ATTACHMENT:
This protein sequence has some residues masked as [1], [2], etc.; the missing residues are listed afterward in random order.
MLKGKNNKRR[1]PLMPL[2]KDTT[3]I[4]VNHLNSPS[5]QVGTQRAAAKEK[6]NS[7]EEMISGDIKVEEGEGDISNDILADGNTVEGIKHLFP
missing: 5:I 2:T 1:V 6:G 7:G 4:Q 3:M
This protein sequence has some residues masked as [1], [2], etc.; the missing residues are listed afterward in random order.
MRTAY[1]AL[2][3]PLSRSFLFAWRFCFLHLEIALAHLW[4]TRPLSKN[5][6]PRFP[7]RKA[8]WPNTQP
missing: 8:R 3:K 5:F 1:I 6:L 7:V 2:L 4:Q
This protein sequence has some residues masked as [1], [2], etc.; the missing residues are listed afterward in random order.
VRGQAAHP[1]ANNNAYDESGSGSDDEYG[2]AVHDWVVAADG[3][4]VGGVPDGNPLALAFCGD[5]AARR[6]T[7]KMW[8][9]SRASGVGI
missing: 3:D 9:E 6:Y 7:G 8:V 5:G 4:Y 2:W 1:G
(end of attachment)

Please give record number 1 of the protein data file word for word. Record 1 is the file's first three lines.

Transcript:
This protein sequence has some residues masked as [1], [2], etc.; the missing residues are listed afterward in random order.
MLKGKNNKRR[1]PLMPL[2]KDTT[3]I[4]VNHLNSPS[5]QVGTQRAAAKEK[6]NS[7]EEMISGDIKVEEGEGDISNDILADGNTVEGIKHLFP
missing: 5:I 2:T 1:V 6:G 7:G 4:Q 3:M